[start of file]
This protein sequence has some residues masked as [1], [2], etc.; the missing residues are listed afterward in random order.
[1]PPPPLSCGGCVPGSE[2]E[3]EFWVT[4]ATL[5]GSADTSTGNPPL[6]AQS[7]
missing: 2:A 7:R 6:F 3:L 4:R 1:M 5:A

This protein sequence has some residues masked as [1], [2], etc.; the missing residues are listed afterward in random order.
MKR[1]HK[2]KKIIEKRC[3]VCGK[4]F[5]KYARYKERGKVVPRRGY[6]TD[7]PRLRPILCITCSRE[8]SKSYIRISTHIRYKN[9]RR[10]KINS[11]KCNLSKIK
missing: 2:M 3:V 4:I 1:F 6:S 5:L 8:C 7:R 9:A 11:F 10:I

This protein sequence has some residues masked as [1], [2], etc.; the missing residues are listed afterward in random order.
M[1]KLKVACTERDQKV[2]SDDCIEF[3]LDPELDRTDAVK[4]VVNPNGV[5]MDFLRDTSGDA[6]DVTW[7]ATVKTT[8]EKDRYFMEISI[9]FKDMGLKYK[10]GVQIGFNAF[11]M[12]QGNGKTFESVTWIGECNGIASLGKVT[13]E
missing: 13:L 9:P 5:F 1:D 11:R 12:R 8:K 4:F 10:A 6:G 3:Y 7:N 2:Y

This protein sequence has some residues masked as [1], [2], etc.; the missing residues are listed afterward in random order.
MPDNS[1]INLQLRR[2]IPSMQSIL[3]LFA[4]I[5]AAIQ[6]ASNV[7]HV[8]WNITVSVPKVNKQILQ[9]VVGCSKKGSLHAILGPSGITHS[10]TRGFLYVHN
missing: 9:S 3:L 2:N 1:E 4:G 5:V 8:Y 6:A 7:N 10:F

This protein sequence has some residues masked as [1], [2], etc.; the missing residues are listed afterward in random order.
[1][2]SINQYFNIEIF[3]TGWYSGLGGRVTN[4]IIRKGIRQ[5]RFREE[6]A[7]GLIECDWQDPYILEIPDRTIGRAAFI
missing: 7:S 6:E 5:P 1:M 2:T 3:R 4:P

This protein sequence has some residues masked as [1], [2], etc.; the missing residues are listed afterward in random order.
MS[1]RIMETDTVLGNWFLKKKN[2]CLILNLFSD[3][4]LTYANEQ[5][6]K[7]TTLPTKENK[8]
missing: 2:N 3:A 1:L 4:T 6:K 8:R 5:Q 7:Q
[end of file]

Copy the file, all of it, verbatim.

This protein sequence has some residues masked as [1], [2], etc.; the missing residues are listed afterward in random order.
[1]PPPPLSCGGCVPGSE[2]E[3]EFWVT[4]ATL[5]GSADTSTGNPPL[6]AQS[7]
missing: 2:A 7:R 6:F 3:L 4:R 1:M 5:A

This protein sequence has some residues masked as [1], [2], etc.; the missing residues are listed afterward in random order.
MKR[1]HK[2]KKIIEKRC[3]VCGK[4]F[5]KYARYKERGKVVPRRGY[6]TD[7]PRLRPILCITCSRE[8]SKSYIRISTHIRYKN[9]RR[10]KINS[11]KCNLSKIK
missing: 2:M 3:V 4:I 1:F 6:S 5:L 8:C 7:R 9:A 11:F 10:I

This protein sequence has some residues masked as [1], [2], etc.; the missing residues are listed afterward in random order.
M[1]KLKVACTERDQKV[2]SDDCIEF[3]LDPELDRTDAVK[4]VVNPNGV[5]MDFLRDTSGDA[6]DVTW[7]ATVKTT[8]EKDRYFMEISI[9]FKDMGLKYK[10]GVQIGFNAF[11]M[12]QGNGKTFESVTWIGECNGIASLGKVT[13]E
missing: 13:L 9:P 5:F 1:D 11:R 12:R 8:K 4:F 10:A 6:G 3:Y 7:N 2:Y

This protein sequence has some residues masked as [1], [2], etc.; the missing residues are listed afterward in random order.
MPDNS[1]INLQLRR[2]IPSMQSIL[3]LFA[4]I[5]AAIQ[6]ASNV[7]HV[8]WNITVSVPKVNKQILQ[9]VVGCSKKGSLHAILGPSGITHS[10]TRGFLYVHN
missing: 9:S 3:L 2:N 1:E 4:G 5:V 8:Y 6:A 7:N 10:F

This protein sequence has some residues masked as [1], [2], etc.; the missing residues are listed afterward in random order.
[1][2]SINQYFNIEIF[3]TGWYSGLGGRVTN[4]IIRKGIRQ[5]RFREE[6]A[7]GLIECDWQDPYILEIPDRTIGRAAFI
missing: 7:S 6:E 5:P 1:M 2:T 3:R 4:P

This protein sequence has some residues masked as [1], [2], etc.; the missing residues are listed afterward in random order.
MS[1]RIMETDTVLGNWFLKKKN[2]CLILNLFSD[3][4]LTYANEQ[5][6]K[7]TTLPTKENK[8]
missing: 2:N 3:A 1:L 4:T 6:K 8:R 5:Q 7:Q